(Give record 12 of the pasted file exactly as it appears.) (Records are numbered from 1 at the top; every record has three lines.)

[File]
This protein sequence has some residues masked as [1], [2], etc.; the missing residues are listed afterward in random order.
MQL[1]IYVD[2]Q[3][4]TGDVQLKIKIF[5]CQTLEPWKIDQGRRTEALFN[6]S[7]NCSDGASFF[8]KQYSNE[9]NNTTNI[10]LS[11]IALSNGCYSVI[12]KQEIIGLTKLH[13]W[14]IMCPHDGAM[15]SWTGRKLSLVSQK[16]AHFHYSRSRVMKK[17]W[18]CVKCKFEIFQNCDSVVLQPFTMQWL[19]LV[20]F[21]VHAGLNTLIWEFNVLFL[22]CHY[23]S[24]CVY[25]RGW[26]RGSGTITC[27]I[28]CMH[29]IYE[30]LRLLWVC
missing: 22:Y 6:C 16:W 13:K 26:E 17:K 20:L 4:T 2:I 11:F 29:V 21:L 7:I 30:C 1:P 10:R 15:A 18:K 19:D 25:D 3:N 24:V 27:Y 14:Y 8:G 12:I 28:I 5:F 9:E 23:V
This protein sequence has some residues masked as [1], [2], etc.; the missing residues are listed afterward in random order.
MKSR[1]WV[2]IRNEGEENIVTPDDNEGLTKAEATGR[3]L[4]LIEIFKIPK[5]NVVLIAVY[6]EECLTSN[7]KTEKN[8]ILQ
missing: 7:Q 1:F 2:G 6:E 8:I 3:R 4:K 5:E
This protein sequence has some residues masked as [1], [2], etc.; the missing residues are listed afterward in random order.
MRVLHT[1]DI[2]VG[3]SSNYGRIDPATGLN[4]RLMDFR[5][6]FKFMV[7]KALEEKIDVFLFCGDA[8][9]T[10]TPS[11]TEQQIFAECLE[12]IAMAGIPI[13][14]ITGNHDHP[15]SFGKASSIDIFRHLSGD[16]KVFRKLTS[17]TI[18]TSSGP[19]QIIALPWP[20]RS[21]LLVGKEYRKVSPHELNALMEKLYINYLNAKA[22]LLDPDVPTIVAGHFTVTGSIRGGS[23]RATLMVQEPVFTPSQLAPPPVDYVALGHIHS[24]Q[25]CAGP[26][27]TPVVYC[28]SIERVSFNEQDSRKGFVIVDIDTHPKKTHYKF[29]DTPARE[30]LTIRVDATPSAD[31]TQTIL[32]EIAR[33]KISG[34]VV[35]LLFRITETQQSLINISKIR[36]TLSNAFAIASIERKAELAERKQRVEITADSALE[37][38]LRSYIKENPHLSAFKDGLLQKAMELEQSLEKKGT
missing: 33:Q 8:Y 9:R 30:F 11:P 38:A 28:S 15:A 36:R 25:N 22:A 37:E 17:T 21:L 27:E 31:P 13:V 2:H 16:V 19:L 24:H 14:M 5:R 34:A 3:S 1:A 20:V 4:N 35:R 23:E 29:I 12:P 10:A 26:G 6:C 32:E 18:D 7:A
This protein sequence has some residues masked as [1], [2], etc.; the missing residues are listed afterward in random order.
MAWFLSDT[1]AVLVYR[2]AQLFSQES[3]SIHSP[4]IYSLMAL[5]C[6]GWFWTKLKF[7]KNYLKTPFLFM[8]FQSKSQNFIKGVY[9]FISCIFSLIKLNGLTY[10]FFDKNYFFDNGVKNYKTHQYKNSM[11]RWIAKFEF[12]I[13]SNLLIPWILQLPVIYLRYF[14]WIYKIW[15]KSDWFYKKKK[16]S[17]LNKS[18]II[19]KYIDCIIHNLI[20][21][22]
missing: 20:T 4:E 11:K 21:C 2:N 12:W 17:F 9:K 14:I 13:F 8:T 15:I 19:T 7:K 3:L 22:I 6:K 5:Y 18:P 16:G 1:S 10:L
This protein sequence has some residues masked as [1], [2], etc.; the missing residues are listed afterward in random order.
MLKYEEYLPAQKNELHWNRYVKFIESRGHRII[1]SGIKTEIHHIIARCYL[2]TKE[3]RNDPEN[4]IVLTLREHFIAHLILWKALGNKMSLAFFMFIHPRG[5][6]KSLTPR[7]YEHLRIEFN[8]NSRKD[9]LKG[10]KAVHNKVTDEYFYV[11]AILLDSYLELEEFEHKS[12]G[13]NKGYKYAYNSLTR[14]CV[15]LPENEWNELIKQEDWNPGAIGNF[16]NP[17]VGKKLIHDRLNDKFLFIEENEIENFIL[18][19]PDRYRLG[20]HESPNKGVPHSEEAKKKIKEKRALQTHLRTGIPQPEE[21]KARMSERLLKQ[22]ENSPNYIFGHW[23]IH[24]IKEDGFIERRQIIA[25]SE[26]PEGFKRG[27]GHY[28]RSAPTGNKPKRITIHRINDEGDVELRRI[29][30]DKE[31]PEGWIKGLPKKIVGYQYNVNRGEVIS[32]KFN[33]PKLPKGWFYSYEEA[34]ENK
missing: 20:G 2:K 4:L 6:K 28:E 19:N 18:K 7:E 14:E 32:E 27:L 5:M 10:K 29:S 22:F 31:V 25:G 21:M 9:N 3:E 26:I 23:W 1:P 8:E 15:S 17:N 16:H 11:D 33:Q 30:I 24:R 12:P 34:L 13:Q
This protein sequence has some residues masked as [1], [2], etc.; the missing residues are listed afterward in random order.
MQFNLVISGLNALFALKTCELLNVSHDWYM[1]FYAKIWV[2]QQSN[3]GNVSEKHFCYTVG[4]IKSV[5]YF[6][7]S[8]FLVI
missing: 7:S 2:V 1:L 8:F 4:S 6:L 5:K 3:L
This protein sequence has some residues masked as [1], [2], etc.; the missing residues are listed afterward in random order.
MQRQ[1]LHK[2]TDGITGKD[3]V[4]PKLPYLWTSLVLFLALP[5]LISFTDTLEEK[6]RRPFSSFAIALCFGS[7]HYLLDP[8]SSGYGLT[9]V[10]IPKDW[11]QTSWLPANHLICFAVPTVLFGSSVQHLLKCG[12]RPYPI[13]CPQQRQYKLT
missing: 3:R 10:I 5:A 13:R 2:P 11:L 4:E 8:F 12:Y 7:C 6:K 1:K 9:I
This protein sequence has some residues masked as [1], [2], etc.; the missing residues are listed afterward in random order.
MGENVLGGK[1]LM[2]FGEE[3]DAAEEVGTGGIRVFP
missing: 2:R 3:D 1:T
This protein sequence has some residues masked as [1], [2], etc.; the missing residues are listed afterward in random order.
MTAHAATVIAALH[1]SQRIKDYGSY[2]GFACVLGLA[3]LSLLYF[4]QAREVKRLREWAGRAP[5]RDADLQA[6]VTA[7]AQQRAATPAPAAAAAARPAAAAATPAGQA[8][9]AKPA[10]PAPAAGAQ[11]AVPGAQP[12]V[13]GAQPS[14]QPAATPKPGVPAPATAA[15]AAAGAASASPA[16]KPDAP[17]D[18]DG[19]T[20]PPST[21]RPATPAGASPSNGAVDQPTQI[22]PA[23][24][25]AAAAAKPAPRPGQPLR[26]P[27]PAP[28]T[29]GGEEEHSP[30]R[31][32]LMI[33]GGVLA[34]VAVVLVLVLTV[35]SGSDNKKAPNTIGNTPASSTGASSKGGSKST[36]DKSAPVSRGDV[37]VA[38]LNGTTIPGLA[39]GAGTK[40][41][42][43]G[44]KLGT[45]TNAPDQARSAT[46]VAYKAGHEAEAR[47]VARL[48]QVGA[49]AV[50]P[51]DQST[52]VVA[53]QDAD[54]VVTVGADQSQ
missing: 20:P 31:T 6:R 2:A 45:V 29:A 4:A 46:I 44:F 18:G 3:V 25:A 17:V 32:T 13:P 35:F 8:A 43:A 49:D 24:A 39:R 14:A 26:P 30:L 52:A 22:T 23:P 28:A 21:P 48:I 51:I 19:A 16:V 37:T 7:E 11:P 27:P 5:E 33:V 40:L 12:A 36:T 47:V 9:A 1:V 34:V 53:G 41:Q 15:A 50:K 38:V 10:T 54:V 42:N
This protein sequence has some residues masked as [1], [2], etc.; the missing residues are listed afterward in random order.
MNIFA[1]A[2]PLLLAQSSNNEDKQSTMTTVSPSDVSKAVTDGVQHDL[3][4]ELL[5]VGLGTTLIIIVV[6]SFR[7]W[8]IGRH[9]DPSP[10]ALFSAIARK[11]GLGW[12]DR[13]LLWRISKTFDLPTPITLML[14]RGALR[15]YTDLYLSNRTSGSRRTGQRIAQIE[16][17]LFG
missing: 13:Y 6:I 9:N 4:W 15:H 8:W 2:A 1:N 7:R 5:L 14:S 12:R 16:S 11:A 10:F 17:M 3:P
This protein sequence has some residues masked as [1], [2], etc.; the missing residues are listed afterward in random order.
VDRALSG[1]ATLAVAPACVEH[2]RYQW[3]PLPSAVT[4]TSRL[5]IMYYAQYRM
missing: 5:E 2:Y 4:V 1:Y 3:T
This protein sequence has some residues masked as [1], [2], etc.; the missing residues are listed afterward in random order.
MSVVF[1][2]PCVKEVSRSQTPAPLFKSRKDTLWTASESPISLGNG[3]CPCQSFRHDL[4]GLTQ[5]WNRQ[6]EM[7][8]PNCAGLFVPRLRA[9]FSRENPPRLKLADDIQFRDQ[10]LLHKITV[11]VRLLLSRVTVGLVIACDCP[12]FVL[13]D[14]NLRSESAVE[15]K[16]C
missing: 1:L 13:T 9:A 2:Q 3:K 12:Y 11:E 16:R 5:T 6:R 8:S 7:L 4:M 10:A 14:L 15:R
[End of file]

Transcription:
This protein sequence has some residues masked as [1], [2], etc.; the missing residues are listed afterward in random order.
MSVVF[1][2]PCVKEVSRSQTPAPLFKSRKDTLWTASESPISLGNG[3]CPCQSFRHDL[4]GLTQ[5]WNRQ[6]EM[7][8]PNCAGLFVPRLRA[9]FSRENPPRLKLADDIQFRDQ[10]LLHKITV[11]VRLLLSRVTVGLVIACDCP[12]FVL[13]D[14]NLRSESAVE[15]K[16]C
missing: 1:L 13:T 9:A 2:Q 3:K 12:Y 11:E 16:R 5:T 6:R 8:S 7:L 4:M 10:A 14:L 15:R